FA19:Lecture 11 Relations
- 1 Order of quantifiers
- 2 Negating quantified statements
- 3 Relations in general
- 4 Binary relations
- 5 Binary relation properties
Order of quantifiers
- means "everybody loves somebody"
- means "there is somebody that everyone loves"
A proof of the first fact would have to start by specifying a value of ; this can't depend on because isn't defined yet. So, there would have to be a single person (for example, let Raymond), and argue that since loves raymond, must love .
Negating quantified statements
Relations in general
Relations are a very general concept; they model relationships between objects. You can think of a relation as a table (potentially with multiple columns). Formally, we have the following definition:
You can think of the elements ofas the rows of a table.
For example, we could think of a table of blood donors containing names, birth dates, and social security numbers as a relation on the set Name of names, the set Date of dates, and the set SSN of social security numbers. We would represent this table:
As the relation .
Thinking of tables as relations is central to the design of certain kinds of databases (so-called relational databases). Operations like "filter out the millenials", "hide the social security number", and "add a hair color column by looking up the name in a second table" are all functions whose domains and codomains are sets of relations.
Example: family relationships
Similarly, you could define an "is-a-friend-of" relation, or a "loves" relation, etc.
Example: functions are relations
Example: inequalities are relations
As you can see, writing out relations this way can be confusing, but it is good to know that these operations are examples of relations.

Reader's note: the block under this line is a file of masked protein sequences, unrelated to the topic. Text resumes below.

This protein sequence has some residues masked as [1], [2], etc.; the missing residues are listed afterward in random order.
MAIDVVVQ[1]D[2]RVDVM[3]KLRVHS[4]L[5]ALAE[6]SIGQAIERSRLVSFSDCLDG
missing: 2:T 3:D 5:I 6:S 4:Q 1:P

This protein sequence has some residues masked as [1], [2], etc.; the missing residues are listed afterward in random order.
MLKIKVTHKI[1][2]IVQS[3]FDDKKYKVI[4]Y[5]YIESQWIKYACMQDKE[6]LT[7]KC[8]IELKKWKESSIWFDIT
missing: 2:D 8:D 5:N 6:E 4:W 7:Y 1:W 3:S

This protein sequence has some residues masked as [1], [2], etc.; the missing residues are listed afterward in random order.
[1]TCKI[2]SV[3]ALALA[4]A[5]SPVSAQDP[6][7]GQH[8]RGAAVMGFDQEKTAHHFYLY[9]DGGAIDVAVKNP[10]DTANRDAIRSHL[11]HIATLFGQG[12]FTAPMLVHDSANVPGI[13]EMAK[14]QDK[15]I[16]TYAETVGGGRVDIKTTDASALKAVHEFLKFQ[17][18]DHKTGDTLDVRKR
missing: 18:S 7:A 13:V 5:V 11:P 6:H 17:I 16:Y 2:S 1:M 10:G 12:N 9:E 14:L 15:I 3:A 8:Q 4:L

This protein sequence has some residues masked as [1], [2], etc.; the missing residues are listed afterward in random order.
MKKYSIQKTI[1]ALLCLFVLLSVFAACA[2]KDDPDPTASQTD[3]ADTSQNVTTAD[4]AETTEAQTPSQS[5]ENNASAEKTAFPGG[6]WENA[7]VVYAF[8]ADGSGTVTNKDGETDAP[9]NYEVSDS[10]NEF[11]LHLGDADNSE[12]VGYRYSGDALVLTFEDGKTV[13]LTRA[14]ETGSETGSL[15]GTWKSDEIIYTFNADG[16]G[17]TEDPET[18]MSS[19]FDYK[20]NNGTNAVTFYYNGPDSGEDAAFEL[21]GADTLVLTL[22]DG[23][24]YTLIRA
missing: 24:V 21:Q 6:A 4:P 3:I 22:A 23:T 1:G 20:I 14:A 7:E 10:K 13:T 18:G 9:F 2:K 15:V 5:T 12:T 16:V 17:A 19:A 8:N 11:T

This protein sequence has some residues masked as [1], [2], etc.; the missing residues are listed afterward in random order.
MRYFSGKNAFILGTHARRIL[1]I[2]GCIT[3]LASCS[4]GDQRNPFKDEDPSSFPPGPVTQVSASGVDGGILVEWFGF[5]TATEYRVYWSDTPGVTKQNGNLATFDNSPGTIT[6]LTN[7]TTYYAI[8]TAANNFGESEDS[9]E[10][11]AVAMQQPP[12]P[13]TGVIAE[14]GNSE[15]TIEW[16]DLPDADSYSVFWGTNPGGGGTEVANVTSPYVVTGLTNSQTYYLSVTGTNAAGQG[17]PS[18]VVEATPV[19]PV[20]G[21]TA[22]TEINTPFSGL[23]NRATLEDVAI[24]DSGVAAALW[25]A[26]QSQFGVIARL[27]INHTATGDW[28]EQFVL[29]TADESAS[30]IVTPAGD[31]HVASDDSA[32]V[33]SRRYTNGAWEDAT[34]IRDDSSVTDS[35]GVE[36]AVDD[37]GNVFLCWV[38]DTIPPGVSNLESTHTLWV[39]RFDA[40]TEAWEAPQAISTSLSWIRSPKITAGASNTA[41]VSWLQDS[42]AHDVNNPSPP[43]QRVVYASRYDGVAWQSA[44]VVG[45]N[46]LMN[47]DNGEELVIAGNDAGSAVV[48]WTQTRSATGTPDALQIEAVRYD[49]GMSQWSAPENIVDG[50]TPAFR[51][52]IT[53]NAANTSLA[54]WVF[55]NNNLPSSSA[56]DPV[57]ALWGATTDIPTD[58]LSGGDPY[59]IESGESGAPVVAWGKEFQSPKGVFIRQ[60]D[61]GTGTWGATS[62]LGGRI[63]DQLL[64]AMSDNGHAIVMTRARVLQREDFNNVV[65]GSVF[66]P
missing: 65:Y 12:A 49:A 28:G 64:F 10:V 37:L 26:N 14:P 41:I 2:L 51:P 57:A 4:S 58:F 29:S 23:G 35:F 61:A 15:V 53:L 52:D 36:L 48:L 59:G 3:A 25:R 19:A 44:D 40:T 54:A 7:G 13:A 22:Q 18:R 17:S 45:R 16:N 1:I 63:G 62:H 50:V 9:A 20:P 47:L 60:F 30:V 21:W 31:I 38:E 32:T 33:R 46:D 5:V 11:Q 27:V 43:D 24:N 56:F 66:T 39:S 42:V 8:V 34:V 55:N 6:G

Example: equations are relations
For example, we usually writeinstead of .
- Inequalities (like ) are binary relations on the set of numbers.
- Similarly binary relations on the set of sets and are
- Family relationships are often binary relations
Drawing binary relations
Binary relation properties
Whenever you redefine a familiar definition or operation, it is important not to change the fundamental properties that peoBold textple expect of that operation: people should still be able to reason about your operator the way they always have.
The properties that people expect "equals" to have are defined below; relations that satisfy all three are called equivalence relations. You should always check these properties if you ever define something called "equals" (for example, when overriding the `.equals()` method in Java or the `__eq__` method in Python).
In a picture, this means that every element of has a self-loop: an edge back to itself.
In a picture, this means that every edge from to has a corresponding edge from back to .
In a picture, this means that every path from to has a corresponding direct edge from to .
Reflexivity lets you plug in definitions to show that things are equal (for example, it lets you conclude that ). Symmetry lets you use equality in both directions (e.g. since x = y, we know that "... = y = x = ..."). Transitivity lets you chain together statements. (For example, we often write things like " , so ").